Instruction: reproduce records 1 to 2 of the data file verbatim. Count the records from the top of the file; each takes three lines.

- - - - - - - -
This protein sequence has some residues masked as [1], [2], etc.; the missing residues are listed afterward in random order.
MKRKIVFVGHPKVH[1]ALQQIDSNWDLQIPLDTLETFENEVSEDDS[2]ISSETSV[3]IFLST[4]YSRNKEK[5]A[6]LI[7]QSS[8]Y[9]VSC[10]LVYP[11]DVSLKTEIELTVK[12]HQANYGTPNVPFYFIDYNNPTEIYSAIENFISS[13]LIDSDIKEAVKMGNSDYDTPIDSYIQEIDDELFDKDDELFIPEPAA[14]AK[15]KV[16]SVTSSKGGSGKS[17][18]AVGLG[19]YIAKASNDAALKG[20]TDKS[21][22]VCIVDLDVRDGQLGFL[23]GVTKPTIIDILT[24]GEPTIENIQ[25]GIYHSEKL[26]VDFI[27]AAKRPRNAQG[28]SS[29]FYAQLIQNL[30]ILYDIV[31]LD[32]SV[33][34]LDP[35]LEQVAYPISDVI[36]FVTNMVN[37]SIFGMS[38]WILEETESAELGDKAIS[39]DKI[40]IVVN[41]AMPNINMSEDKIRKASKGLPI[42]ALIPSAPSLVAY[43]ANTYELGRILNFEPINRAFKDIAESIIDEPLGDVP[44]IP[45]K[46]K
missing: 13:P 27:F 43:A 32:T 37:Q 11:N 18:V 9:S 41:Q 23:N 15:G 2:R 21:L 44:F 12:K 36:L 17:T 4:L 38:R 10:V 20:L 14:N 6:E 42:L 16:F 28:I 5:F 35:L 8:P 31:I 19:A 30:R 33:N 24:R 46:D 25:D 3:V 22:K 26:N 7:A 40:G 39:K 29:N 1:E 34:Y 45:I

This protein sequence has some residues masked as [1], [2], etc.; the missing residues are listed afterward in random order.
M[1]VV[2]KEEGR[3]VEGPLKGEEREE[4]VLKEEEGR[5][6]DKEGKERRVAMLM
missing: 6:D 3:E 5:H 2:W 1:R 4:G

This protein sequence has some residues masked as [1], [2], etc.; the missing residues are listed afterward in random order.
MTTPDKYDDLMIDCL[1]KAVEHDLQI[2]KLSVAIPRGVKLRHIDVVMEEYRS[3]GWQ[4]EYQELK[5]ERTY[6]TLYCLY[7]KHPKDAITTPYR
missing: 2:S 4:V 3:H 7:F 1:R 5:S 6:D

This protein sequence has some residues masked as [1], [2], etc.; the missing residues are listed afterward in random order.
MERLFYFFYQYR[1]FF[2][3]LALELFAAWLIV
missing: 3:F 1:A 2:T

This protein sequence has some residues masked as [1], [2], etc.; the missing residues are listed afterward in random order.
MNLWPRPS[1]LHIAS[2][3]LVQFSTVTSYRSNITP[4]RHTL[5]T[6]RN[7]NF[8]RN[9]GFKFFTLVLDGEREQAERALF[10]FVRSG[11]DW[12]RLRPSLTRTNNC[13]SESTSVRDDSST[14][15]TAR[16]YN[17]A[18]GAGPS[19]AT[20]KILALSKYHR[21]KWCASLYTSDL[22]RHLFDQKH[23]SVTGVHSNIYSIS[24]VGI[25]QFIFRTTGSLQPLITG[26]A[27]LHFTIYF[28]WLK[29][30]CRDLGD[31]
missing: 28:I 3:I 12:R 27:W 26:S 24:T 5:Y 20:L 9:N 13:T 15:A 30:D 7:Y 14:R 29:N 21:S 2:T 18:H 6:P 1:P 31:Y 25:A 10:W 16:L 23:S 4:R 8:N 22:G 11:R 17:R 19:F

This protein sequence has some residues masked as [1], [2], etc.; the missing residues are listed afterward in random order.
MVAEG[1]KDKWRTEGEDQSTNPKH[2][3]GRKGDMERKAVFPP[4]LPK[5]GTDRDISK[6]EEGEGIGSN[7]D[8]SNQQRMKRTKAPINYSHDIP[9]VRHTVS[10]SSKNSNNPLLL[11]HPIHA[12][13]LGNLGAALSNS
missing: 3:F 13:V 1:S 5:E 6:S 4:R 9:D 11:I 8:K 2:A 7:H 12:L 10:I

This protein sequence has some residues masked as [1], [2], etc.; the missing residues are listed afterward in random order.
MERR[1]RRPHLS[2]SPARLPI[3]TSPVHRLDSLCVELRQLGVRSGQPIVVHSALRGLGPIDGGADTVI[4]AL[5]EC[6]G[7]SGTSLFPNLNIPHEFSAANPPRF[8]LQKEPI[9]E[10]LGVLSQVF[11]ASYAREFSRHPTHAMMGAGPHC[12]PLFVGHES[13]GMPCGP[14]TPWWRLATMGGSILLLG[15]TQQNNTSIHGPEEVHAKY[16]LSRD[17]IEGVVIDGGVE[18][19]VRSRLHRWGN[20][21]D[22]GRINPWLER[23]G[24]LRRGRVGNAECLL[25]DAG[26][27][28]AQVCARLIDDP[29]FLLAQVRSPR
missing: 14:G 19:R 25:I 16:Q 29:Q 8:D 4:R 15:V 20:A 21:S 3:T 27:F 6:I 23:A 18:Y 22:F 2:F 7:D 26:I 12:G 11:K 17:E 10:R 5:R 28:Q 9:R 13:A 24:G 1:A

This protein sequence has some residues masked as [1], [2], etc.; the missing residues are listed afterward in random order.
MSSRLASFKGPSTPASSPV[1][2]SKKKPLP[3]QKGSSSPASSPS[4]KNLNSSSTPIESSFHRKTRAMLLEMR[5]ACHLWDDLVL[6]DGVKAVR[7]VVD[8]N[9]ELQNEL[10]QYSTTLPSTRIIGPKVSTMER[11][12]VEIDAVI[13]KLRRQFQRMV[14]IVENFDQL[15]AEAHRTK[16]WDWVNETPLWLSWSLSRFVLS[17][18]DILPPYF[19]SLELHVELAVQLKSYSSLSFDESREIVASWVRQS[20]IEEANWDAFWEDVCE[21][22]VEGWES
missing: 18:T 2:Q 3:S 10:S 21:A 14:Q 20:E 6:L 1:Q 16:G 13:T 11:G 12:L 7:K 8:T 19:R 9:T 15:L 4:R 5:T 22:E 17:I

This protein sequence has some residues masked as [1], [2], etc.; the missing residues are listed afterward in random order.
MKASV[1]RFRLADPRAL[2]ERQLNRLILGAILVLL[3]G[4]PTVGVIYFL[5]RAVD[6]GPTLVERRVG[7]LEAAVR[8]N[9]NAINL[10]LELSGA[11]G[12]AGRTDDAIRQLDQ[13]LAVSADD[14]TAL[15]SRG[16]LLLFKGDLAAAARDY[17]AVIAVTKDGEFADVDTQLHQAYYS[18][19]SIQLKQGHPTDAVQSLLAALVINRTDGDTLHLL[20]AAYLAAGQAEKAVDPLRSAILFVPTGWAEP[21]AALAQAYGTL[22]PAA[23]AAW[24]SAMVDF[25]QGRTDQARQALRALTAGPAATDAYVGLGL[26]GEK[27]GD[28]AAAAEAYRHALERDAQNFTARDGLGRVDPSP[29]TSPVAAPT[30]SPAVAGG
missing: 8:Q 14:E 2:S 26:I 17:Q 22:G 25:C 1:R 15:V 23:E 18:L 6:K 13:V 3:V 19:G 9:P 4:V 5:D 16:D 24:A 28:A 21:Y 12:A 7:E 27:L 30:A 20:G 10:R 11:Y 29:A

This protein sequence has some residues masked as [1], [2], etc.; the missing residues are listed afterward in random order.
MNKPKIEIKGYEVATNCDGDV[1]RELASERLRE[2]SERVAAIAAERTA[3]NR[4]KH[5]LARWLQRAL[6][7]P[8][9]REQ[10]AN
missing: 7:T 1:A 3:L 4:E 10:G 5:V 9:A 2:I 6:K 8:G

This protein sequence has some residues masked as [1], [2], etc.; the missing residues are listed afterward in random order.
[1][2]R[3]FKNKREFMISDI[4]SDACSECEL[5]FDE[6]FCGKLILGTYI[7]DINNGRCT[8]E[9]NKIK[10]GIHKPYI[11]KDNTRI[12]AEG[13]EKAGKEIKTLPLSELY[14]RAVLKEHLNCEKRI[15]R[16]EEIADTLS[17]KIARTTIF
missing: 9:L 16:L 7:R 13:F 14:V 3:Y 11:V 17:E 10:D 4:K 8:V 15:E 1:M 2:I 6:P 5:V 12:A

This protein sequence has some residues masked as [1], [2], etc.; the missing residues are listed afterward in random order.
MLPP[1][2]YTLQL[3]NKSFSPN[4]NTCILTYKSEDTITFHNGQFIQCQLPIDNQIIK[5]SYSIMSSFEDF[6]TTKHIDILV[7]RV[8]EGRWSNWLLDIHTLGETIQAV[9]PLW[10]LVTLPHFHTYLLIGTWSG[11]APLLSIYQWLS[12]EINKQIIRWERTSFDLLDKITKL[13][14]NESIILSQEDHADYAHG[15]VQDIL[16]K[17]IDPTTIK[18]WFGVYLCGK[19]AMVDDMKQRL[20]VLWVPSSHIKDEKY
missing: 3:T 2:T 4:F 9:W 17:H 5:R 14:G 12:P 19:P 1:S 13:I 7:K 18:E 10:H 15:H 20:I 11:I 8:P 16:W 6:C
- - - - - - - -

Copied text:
This protein sequence has some residues masked as [1], [2], etc.; the missing residues are listed afterward in random order.
MKRKIVFVGHPKVH[1]ALQQIDSNWDLQIPLDTLETFENEVSEDDS[2]ISSETSV[3]IFLST[4]YSRNKEK[5]A[6]LI[7]QSS[8]Y[9]VSC[10]LVYP[11]DVSLKTEIELTVK[12]HQANYGTPNVPFYFIDYNNPTEIYSAIENFISS[13]LIDSDIKEAVKMGNSDYDTPIDSYIQEIDDELFDKDDELFIPEPAA[14]AK[15]KV[16]SVTSSKGGSGKS[17][18]AVGLG[19]YIAKASNDAALKG[20]TDKS[21][22]VCIVDLDVRDGQLGFL[23]GVTKPTIIDILT[24]GEPTIENIQ[25]GIYHSEKL[26]VDFI[27]AAKRPRNAQG[28]SS[29]FYAQLIQNL[30]ILYDIV[31]LD[32]SV[33][34]LDP[35]LEQVAYPISDVI[36]FVTNMVN[37]SIFGMS[38]WILEETESAELGDKAIS[39]DKI[40]IVVN[41]AMPNINMSEDKIRKASKGLPI[42]ALIPSAPSLVAY[43]ANTYELGRILNFEPINRAFKDIAESIIDEPLGDVP[44]IP[45]K[46]K
missing: 13:P 27:F 43:A 32:T 37:Q 11:N 18:V 9:S 41:Q 23:N 15:G 2:R 21:L 44:F 12:K 36:L 17:T 4:L 38:R 10:V 20:L 14:N 6:E 42:L 16:F 28:I 5:F 35:L 8:P 31:I 19:A 30:R 33:N 24:R 46:D 25:D 3:V 22:K 26:N 7:A 40:G 39:K 29:N 1:E 34:Y 45:I

This protein sequence has some residues masked as [1], [2], etc.; the missing residues are listed afterward in random order.
M[1]VV[2]KEEGR[3]VEGPLKGEEREE[4]VLKEEEGR[5][6]DKEGKERRVAMLM
missing: 6:D 3:E 5:H 2:W 1:R 4:G